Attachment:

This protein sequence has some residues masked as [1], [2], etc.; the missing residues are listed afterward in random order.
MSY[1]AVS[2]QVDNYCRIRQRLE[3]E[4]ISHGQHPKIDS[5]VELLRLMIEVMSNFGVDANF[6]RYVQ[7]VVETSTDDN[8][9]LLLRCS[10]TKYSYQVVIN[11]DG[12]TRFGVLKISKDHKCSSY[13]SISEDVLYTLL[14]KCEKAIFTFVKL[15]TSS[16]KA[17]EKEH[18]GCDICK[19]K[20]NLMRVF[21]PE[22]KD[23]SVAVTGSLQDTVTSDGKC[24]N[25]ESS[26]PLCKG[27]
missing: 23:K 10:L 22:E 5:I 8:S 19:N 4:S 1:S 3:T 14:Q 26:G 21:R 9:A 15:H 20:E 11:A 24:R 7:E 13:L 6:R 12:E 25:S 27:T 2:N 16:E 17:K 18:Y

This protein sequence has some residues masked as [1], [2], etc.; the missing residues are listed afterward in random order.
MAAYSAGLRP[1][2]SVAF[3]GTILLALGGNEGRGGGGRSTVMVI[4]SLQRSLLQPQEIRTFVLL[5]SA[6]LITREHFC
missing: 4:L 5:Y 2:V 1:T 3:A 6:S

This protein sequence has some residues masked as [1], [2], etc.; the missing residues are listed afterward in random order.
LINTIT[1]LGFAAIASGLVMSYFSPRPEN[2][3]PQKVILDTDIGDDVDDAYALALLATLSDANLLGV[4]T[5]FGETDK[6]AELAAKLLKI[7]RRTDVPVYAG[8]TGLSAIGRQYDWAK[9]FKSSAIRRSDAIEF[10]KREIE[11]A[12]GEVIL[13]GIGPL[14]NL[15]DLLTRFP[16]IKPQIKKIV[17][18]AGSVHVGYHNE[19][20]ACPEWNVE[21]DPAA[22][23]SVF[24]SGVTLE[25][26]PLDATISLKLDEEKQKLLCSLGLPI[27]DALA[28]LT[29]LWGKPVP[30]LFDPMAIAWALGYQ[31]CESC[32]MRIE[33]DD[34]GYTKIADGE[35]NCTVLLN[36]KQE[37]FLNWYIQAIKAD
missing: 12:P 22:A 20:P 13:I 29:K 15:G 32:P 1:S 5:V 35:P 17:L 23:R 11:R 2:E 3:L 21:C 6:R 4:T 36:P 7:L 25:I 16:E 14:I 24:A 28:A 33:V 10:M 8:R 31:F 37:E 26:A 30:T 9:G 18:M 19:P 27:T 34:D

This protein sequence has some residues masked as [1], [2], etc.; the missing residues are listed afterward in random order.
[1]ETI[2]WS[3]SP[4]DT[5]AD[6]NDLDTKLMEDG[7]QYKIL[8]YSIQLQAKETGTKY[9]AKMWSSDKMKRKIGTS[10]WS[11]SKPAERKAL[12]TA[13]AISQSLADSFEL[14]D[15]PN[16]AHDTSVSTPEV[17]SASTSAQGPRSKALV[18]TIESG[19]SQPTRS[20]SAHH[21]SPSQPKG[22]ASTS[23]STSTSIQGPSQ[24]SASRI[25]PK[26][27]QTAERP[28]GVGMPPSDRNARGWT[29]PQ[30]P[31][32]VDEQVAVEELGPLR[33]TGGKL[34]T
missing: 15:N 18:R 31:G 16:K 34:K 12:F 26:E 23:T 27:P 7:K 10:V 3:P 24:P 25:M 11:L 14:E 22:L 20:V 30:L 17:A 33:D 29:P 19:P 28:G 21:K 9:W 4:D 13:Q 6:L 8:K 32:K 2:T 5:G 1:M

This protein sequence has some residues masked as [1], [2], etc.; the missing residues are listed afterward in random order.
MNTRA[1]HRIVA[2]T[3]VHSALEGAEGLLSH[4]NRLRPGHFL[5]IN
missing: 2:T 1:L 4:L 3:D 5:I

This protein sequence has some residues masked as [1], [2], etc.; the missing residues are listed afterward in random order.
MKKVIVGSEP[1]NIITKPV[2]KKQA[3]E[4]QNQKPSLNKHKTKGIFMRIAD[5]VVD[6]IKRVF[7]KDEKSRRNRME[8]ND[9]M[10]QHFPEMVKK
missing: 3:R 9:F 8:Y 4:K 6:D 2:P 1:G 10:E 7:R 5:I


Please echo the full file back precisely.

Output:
This protein sequence has some residues masked as [1], [2], etc.; the missing residues are listed afterward in random order.
MSY[1]AVS[2]QVDNYCRIRQRLE[3]E[4]ISHGQHPKIDS[5]VELLRLMIEVMSNFGVDANF[6]RYVQ[7]VVETSTDDN[8][9]LLLRCS[10]TKYSYQVVIN[11]DG[12]TRFGVLKISKDHKCSSY[13]SISEDVLYTLL[14]KCEKAIFTFVKL[15]TSS[16]KA[17]EKEH[18]GCDICK[19]K[20]NLMRVF[21]PE[22]KD[23]SVAVTGSLQDTVTSDGKC[24]N[25]ESS[26]PLCKG[27]
missing: 23:K 10:L 22:E 5:I 8:S 19:N 4:S 1:S 3:T 14:Q 26:G 21:R 9:A 15:H 20:E 11:A 24:R 7:E 13:L 6:R 12:E 25:S 27:T 2:N 16:E 17:K 18:Y

This protein sequence has some residues masked as [1], [2], etc.; the missing residues are listed afterward in random order.
MAAYSAGLRP[1][2]SVAF[3]GTILLALGGNEGRGGGGRSTVMVI[4]SLQRSLLQPQEIRTFVLL[5]SA[6]LITREHFC
missing: 4:L 5:Y 2:V 1:T 3:A 6:S

This protein sequence has some residues masked as [1], [2], etc.; the missing residues are listed afterward in random order.
LINTIT[1]LGFAAIASGLVMSYFSPRPEN[2][3]PQKVILDTDIGDDVDDAYALALLATLSDANLLGV[4]T[5]FGETDK[6]AELAAKLLKI[7]RRTDVPVYAG[8]TGLSAIGRQYDWAK[9]FKSSAIRRSDAIEF[10]KREIE[11]A[12]GEVIL[13]GIGPL[14]NL[15]DLLTRFP[16]IKPQIKKIV[17][18]AGSVHVGYHNE[19][20]ACPEWNVE[21]DPAA[22][23]SVF[24]SGVTLE[25][26]PLDATISLKLDEEKQKLLCSLGLPI[27]DALA[28]LT[29]LWGKPVP[30]LFDPMAIAWALGYQ[31]CESC[32]MRIE[33]DD[34]GYTKIADGE[35]NCTVLLN[36]KQE[37]FLNWYIQAIKAD
missing: 12:P 22:A 20:P 13:I 29:K 15:G 32:P 1:S 5:V 35:P 17:L 23:R 11:R 2:E 3:L 21:C 6:R 4:T 36:P 7:L 25:I 16:E 14:I 24:A 28:A 33:V 10:M 8:R 31:F 37:E 26:A 30:T 9:G 18:M 19:P 27:T 34:D

This protein sequence has some residues masked as [1], [2], etc.; the missing residues are listed afterward in random order.
[1]ETI[2]WS[3]SP[4]DT[5]AD[6]NDLDTKLMEDG[7]QYKIL[8]YSIQLQAKETGTKY[9]AKMWSSDKMKRKIGTS[10]WS[11]SKPAERKAL[12]TA[13]AISQSLADSFEL[14]D[15]PN[16]AHDTSVSTPEV[17]SASTSAQGPRSKALV[18]TIESG[19]SQPTRS[20]SAHH[21]SPSQPKG[22]ASTS[23]STSTSIQGPSQ[24]SASRI[25]PK[26][27]QTAERP[28]GVGMPPSDRNARGWT[29]PQ[30]P[31][32]VDEQVAVEELGPLR[33]TGGKL[34]T
missing: 15:N 18:R 31:G 16:K 34:K 12:F 26:E 23:T 27:P 7:K 10:V 3:P 24:P 25:M 11:L 14:E 22:L 20:V 30:L 17:A 33:D 29:P 19:P 28:G 21:K 9:W 4:D 13:Q 6:L 8:K 32:K 2:T 5:G 1:M

This protein sequence has some residues masked as [1], [2], etc.; the missing residues are listed afterward in random order.
MNTRA[1]HRIVA[2]T[3]VHSALEGAEGLLSH[4]NRLRPGHFL[5]IN
missing: 2:T 1:L 4:L 3:D 5:I

This protein sequence has some residues masked as [1], [2], etc.; the missing residues are listed afterward in random order.
MKKVIVGSEP[1]NIITKPV[2]KKQA[3]E[4]QNQKPSLNKHKTKGIFMRIAD[5]VVD[6]IKRVF[7]KDEKSRRNRME[8]ND[9]M[10]QHFPEMVKK
missing: 3:R 9:F 8:Y 4:K 6:D 2:P 1:G 10:E 7:R 5:I